New and re-releases at BFI Southbank

Àma Gloria (2023)

New films playing at BFI Southbank in June and July will include Marie Amachoukeli’s solo-directorial debut, Ama Gloria (2023). Released by BFI Distribution on 14 June, this child’s-eye view of a world of innocence and turmoil follows six-year-old Cléo, who is devastated when the nanny she is devoted to returns to Cape Verde. Granted one last summer to share with Gloria, the girl leaves her family in Paris to stay with the nanny and the family she has long been separated from. Heartbreaking and heart-warming in equal measure, this coming-of-age tale employs imaginative use of animation and intimate camerawork to explore questions of class, culture and race, all with a childlike wonder.

Léa Seydoux and George MacKay are two souls who find each other in different lifetimes, in The Beast (2023), a sweeping and wonderfully strange odyssey from Bertrand Bonello which screens from 7 June. In the future, AI offers humans the opportunity to cleanse themselves of inherited trauma and to ‘purify’ strong emotions from their genetics. Gabrielle meets Louis when she attempts this procedure and discovers that they share a powerful connection – as if they’ve known each other forever. The Beast has been compared to the work of David Lynch and David Cronenberg, but it journeys into a world that is uniquely its own.  

Screening from 21 June, Agnieszka Holland’s Green Border is a powerful and timely film that speaks to the heart as it addresses global migration with striking urgency. Unflinching in its exploration of the current migrant crisis, Holland draws on real-life experiences of refugees journeying through the primeval forest on the Polish-Belarusian border to seek asylum in the EU. Working with refugees and professional actors, she presents a variety of perspectives – refugees, aid workers and border guards – challenging audiences to confront complex moral choices. Shot in stark monochrome, Green Border is a call for compassion for those who desperately need it and a plea for humanity toward those who withhold it.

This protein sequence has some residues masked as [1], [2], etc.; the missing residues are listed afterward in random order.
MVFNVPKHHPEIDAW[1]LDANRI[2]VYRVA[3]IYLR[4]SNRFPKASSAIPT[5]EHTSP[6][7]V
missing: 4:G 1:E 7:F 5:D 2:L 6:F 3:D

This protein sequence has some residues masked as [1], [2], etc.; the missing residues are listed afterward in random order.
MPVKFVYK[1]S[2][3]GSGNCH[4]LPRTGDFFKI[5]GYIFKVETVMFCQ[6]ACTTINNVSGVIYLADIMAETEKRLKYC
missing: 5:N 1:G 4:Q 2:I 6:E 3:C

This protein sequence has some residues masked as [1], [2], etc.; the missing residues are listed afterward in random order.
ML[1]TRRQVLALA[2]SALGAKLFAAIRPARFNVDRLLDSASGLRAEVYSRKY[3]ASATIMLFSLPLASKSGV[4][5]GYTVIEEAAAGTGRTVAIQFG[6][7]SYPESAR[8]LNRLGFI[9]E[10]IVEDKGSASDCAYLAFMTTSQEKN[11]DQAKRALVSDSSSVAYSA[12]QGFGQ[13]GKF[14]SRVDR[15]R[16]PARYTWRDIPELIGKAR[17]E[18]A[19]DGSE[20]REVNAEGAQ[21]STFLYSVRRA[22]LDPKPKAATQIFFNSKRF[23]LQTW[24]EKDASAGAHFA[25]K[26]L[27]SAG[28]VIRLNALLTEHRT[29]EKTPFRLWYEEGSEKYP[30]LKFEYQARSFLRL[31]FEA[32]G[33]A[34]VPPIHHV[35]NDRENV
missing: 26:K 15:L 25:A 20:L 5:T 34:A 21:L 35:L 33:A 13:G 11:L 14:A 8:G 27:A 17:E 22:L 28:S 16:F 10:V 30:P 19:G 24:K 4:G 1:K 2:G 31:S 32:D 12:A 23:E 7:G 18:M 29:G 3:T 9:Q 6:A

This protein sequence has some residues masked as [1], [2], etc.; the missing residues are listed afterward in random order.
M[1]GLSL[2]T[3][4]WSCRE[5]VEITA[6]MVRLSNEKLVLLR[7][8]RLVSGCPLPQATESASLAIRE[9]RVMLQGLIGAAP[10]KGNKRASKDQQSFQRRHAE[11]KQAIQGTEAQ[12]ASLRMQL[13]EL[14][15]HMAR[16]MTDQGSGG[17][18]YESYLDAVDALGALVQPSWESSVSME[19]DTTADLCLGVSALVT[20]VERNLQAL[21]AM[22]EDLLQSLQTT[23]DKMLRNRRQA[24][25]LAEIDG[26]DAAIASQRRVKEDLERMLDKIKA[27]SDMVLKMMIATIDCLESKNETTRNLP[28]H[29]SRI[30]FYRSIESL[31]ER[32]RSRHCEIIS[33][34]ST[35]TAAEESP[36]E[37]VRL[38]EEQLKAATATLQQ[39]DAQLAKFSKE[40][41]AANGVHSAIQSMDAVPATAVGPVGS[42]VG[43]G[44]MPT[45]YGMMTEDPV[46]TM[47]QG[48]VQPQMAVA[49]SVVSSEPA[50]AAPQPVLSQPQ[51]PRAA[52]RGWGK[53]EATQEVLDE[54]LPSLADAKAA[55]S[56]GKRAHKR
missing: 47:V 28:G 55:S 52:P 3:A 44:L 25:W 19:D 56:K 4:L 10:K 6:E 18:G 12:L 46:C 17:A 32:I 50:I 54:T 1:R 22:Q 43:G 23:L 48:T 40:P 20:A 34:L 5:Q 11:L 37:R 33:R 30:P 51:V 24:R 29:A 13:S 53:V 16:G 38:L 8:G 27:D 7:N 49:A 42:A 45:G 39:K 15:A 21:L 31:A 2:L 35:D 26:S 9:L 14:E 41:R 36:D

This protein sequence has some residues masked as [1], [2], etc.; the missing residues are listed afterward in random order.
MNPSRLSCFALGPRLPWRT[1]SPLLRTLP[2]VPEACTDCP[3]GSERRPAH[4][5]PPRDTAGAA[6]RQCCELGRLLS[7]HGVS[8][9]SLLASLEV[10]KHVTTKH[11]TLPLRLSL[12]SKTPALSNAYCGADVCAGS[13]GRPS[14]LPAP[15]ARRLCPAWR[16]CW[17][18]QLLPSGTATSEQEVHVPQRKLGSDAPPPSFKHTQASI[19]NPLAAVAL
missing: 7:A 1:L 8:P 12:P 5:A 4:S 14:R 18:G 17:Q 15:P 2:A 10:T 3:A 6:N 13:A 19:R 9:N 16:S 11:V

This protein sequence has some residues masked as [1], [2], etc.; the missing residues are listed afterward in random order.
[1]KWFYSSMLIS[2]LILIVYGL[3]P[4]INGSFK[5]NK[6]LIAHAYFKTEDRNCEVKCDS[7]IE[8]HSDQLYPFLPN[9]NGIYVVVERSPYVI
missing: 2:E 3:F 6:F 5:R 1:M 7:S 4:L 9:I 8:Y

Winner of Best Documentary at the BFI London Film Festival in 2023, Lina Soualem’s Bye Bye Tiberias (2023), which screens from 28 June, follows the filmmaker’s mother Hiam Abbass, the star of Succession and films including Lemon Tree and Blade Runner 2049, as she undertakes a journey back to her native Palestinian village. In her early twenties, Abbass departed Palestine for Europe to follow her dreams of becoming an actress. She left behind her mother, grandmother and seven sisters. Some 30 years later, Lina Soualem employs archival footage, photographs and poetry to excavate her family’s history and four generations of women who each had to make difficult decisions regarding their future. The result, as Hiam and Lina reconnect with their homeland, is a moving story of motherhood, fractured identity and lost homes, made with warmth and humour.  

The debut feature of Jason Yu, an acolyte of Bong Joon-ho and Lee Chang-dong, Sleep (2023) is a supremely entertaining and impressively claustrophobic psychological thriller. Late one night, as recently married Hyun-su sleeps, he whispers to his wife, ‘Someone’s inside’. Sleep talking soon escalates to sleepwalking and signs of something much more troubling. Spooky and stylish, Sleep is a confident feature by a promising new director and screens at BFI Southbank from 12 July.